Bobby Valentine reveals Mets’ jealousy of Yankees in days after 9/11 attacks
Former New York Mets manager Bobby Valentine said Wednesday during a radio interview with WFAN that his Mets players were frustrated with the way the general public supposedly heralded the Yankees in the days and weeks following the Sept. 11 attacks. He said his players responded with community outreach projects while the Yankees were virtually nowhere in the city to be found.
Valentine said Wednesday on the 12th anniversary of the attacks that there was a sense of jealousy on the part of the Mets players in the days after the attacks because they felt that the Yankees were being credited for “bringing baseball back” even though it was the Mets players who reached out to New Yorkers by going to funerals and firehouses, he said. Valentine added that when his players were frustrated for supposedly being overlooked for their efforts, he told his team that it’s not about getting credit but about “doing the right thing.”
“Let it be said that during the time from 9/11 to 9/21, the Yankees were (not around). You couldn’t find a Yankee on the streets of New York City. You couldn’t find a Yankee down at Ground Zero, talking to the guys who were working 24/7…Many of them didn’t live here, and so it wasn’t their fault. And many of them did not partake in all that, so there was some of that jealousy going around. Like, ‘Why are we so tired? Why are we wasted? Why have we been to the funerals and the firehouses, and the Yankees are getting all the credit for bringing baseball back?’ And I said ‘This isn’t about credit, guys. This is about doing the right thing.’”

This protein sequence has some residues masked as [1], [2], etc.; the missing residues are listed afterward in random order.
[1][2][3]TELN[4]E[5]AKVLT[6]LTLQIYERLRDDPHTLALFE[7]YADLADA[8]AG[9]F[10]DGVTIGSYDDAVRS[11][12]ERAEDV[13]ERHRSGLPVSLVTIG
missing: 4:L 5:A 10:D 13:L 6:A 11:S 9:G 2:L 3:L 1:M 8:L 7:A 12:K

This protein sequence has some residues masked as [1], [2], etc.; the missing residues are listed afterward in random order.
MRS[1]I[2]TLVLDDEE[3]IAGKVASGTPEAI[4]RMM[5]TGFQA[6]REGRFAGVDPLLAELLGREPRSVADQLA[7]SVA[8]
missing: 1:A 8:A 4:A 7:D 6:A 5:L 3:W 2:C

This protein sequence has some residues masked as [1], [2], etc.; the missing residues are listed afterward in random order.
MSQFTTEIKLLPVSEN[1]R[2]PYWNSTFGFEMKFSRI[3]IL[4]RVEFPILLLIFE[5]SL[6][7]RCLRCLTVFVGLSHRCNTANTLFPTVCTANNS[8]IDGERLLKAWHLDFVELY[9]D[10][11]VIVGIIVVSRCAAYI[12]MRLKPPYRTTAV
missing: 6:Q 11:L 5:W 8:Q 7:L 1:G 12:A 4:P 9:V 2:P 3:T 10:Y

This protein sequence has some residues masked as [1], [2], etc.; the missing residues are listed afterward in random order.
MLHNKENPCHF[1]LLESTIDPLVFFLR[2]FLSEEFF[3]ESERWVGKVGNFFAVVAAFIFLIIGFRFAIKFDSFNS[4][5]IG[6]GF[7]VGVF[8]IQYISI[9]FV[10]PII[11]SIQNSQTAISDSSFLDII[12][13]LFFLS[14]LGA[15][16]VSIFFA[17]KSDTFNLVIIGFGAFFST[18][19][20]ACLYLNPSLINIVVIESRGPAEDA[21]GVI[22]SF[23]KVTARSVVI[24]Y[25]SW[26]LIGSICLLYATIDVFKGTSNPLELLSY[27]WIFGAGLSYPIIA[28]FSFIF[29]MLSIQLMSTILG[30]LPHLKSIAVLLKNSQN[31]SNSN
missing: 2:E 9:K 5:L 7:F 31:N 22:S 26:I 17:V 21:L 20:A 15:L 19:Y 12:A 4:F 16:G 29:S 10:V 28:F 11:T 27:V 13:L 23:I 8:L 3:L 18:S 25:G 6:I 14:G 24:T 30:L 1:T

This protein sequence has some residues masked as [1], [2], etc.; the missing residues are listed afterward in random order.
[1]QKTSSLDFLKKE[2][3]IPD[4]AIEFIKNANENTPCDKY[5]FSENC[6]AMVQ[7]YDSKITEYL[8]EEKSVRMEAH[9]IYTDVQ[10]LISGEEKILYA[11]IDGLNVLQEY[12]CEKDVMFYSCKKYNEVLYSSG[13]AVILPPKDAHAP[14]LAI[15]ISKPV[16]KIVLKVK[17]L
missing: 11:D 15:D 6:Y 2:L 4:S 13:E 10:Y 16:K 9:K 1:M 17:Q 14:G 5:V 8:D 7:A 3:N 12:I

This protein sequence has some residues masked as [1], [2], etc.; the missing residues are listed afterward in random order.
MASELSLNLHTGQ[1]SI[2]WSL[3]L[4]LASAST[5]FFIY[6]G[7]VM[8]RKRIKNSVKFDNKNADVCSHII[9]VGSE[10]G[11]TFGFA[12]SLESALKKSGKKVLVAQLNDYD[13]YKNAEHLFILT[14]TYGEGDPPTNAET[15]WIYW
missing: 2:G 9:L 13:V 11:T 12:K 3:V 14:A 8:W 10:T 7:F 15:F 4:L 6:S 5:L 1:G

The 63-year-old Valentine, who last served as the Boston Red Sox manager in 2012, is currently the athletic director at Sacred Heart University. He was with the Mets from 1996 – 2002.
Bernie Williams, Derek Jeter, Joe Torre and other current and former members of the organization visited rescue staging areas set up at a New York hospital and other locations throughout the city in the days after the attacks.
Valentine said that Mike Piazza’s home run for a Mets game in New York against the Atlanta Braves 10 days after the attacks helped people “return to normalcy.”
“We put on a good face. We tried to smile, we tried to laugh, we tried to be normal. But nothing could have set the tone more properly than Mike’s line drive over the left-field fence that I think really began to allow people to return to normalcy.”